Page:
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  • Claire Jordan

A Small Dog & A Big Adventure

Paper can be hard to find with a War on. Recently, I came across a re-used sheet among a Canadian soldier’s service papers.

In the spring of 1917, a clerk had run out of papers for the soldier’s notes, and pinched a random page from someone else’s desk, I think.

On the back was the original type, mundane stuff about delivery trucks coming and going at the huge Canadian army camp at Shorncliffe, above Folkestone on the Channel coast.

But among the humdrum was this notice, which rather got to me.

“LOST. From London Train, leaving Charing Cross 7.15pm for Folkestone, Sunday 29th April 1917, an IRISH TERRIER, 14 months old, green leather collar and leather leash. Finder will be rewarded on return to Captain Newbold Jones, West Cliff Hospital.”

So Captain Jones, a physician with the Canadian Army Medical Corps, stationed at the big hospital at Shorncliffe, had lost his dog on the train back from London and was clearly very anxious to get her back.

I went looking for the good doctor and his puppy... did she fetch up ok, or did she accidentally alight at Westenhanger because she saw someone on the platform with a sausage roll when the carriage door was opened, and became overtaken by events?

When he volunteered to be a doctor for the Army in autumn 1916, 40 year old Newbold Coursolles Jones had been practising medicine for some years in Toronto.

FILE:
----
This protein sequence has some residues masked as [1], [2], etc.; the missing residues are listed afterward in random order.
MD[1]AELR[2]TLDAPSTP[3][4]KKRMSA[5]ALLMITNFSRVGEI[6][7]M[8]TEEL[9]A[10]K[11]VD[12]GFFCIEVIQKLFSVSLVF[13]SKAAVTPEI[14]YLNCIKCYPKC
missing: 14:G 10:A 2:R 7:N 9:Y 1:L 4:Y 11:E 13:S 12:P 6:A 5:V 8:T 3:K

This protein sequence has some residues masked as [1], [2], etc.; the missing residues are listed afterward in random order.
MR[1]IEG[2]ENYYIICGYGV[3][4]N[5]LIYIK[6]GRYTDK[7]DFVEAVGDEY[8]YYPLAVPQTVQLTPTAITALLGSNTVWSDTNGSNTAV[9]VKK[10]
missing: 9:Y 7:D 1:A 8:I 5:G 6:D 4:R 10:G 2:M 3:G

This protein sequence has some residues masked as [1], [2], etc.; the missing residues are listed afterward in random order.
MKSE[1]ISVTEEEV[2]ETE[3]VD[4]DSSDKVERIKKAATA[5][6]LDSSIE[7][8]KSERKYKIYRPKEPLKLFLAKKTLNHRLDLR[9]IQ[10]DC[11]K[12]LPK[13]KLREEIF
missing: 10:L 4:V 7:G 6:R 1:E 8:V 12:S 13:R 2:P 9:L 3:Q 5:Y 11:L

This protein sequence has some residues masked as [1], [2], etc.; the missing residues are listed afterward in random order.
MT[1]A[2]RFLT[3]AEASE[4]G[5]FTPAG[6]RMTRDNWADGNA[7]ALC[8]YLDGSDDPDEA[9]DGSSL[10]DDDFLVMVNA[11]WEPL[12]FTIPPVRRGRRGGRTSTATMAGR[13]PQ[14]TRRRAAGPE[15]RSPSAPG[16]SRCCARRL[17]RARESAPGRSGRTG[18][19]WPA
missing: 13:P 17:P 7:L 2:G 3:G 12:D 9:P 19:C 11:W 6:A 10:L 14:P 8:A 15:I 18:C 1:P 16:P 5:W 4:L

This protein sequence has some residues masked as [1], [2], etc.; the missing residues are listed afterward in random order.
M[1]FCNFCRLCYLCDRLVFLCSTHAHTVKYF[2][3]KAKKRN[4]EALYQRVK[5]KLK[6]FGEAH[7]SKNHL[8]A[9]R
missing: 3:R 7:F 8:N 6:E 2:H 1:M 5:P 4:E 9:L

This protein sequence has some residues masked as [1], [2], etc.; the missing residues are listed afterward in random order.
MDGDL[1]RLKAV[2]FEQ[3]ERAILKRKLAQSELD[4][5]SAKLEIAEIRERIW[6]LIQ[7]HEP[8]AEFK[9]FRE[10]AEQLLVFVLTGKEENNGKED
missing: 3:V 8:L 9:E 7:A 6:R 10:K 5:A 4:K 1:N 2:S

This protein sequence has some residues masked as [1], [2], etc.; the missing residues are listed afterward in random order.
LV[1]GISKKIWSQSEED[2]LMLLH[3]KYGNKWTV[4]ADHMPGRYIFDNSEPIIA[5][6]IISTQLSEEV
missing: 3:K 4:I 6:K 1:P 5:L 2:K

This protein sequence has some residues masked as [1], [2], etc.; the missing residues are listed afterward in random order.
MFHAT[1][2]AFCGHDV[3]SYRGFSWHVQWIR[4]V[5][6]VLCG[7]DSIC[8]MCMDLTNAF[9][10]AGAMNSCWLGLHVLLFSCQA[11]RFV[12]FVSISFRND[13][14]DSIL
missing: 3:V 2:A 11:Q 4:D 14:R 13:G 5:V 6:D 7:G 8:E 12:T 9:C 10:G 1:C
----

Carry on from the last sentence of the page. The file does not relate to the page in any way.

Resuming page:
He was married to a lady with the marvellous name Zippie Millicent, and they had a baby girl named Rebecca, not quite a year old.

He’d arrived in England just before Christmas 1916 and been posted to the West Cliff Hospital, where he’d serve for the next two years.

When he lost his dog on the train that Sunday evening, he’d only been in England for a couple of months; perhaps, missing his wife and baby, he’d decided to adopt someone furry to keep him company.

After the War, he would return to Canada and to Zippie and leave medicine after a few years to establish a successful firm of stockbrokers in Toronto; he died suddenly in 1945 of his heart attack aged 69 at their summer home with Zippie at his side.

But where was his Irish Terrier?

I’ve scoured the newspapers and Newbold’s service records, but the fate of his young dog doesn’t feature anywhere.

So, in the absence of any solid info and because it’s Christmas, I think we need to assume a happy ending to this one.

Let’s decide that the lady with the sausage roll on Westenhangar station that spring evening realised what had happened as the train pulled away, took the Irish Terrier – let’s call her Maudie - home with her, found Dr Jones’ details on Maudie’s nice green leather collar, and the next day, took Maudie (who’d had a splendid time being spoiled rotten overnight) back to West Cliff Hospital the next day where Dr Jones was overjoyed to have her back with him.

He insisted on trying to recompense Sausage Roll Lady for her trouble, so she gracefully donated her finder’s fee to the Blue Cross Society.

And let’s hope eventually Dr Jones took Maudie home to Toronto with him after the War, and Zippie and their small daughter fell in love with her immediately too.

Good-oh, glad we’ve got that sorted.

Merry Christmas to all.

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